Many of the finest names in comics have worked on the FF over the years. John Byrne’s brilliant run from 1981-1986 was as definitive a run as Lee and Kirby’s (and as seminal in its own right as Walt Simonson’s contemporary run on Thor), and folks like Roy Thomas, Len Wein, Marv Wolfman, Steve Englehart, Karl Kesel, Jonathan Hickman, Chris Claremont, Simonson, Jeph Loeb, and especially Mark Waid did some of their best work on the flagship title.

After the disastrous 1994 movie produced by Roger Corman, Marvel paid through the nose to get the negatives back and sell the rights to 20th Century Fox, who then took ten years to finally get an FF movie made. (The executive producer of the 1994 film, Bernd Eichinger, still has a producer credit on this one.) The film went through screenwriters and directors like stoners through potato chips: Chris Columbus, Michael France (who co-wrote the Ang Lee Hulk and the Thomas Jane Punisher), Sam Hamm (who co-wrote the Tim Burton Batman), Sam Weisman, Raja Gosnell, Peyton Reed (who would go on to direct Ant-Man and Ant-Man & the Wasp), Mark Frost, Tim Story, and Simon Kinberg (one of the writers and producers on Fox’s X-Men films). The final writing credit went to France and Frost, though Kinberg did uncredited work on it, and Story finally settled in as director.

The cast included Jessica Alba, a controversial bit of casting as Sue, as well as Chris Evans (who would go on to play the definitive Captain America from 2011 to the present day) as Johnny, Ioan Gruffudd as Reed, longtime comics fan Michael Chiklis as the perfect Ben, and Julian McMahon as Victor von Doom.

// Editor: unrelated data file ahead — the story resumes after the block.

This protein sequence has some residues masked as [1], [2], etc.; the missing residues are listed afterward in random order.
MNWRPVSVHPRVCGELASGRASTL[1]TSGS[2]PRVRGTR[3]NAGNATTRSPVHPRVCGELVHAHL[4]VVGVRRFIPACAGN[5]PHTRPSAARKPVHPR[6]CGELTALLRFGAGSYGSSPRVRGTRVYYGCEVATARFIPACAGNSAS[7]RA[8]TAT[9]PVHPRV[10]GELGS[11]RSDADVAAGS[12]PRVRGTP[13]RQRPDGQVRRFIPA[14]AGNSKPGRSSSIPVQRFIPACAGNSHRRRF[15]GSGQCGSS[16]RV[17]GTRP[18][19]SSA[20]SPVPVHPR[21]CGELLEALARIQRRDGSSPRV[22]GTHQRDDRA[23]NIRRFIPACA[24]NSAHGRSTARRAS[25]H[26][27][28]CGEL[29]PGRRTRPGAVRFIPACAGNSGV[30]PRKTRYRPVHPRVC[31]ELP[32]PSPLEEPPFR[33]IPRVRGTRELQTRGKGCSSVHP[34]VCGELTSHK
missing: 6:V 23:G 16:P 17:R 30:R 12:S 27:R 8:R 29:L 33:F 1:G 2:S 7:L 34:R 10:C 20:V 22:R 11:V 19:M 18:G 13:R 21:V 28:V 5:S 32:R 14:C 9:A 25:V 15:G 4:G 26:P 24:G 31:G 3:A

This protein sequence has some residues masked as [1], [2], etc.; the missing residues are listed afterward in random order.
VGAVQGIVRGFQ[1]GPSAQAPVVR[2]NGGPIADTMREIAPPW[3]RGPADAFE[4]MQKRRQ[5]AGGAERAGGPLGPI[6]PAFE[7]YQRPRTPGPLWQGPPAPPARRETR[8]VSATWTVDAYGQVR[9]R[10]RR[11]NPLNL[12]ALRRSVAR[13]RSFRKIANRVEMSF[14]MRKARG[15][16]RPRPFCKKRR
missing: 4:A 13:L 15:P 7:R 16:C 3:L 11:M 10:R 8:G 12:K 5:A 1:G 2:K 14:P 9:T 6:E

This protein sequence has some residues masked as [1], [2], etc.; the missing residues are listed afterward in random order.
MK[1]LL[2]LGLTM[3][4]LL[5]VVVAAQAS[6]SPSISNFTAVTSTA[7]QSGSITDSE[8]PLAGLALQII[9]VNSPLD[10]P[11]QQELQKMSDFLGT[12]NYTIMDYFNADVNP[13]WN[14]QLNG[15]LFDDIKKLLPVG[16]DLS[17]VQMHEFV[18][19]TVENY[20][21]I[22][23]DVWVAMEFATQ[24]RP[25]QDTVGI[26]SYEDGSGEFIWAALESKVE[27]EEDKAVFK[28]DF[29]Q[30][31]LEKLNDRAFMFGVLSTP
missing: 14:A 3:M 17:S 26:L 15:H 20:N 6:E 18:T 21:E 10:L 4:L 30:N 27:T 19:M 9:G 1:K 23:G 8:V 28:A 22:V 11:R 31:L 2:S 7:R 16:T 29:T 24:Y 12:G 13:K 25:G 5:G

“It’s clobberin’ time!”

Fantastic Four
Written by Michael France and Mark Frost
Directed by Tim Story
Produced by Avi Arad and Bernd Eichinger and Ralph Winter
Original release date: July 8, 2005

Reed Richards and his best friend Ben Grimm go to Von Doom Enterprises in New York to meet with Victor von Doom, their old college buddy, who has a thirty-foot statue of himself in the lobby of the building. Reed’s theory is that a storm of cosmic rays passed by Earth billions of years ago and was the catalyzing event for life on the planet. (Hilariously, this is also the plot of the classic Doctor Who episode “City of Death,” only there it was a Jagaroth space ship exploding.) Another such storm will pass by Earth soon, and Reed wants to study it using the Von Doom orbital platform. Reed can’t do it himself because he’s bankrupt, and NASA has already turned him down.

However, von Doom agrees, for 75% of the profits. He puts genetic scientist Susan Storm in charge on his end—Sue is Reed’s ex, and Victor has the hots for her also. Reed wants former astronaut Ben to pilot the shuttle, but von Doom already has a pilot: Sue’s brother Johnny Storm, who washed out of NASA under Ben’s watch when he crashed a flight simulator. Johnny is willing to let Ben be copilot, though.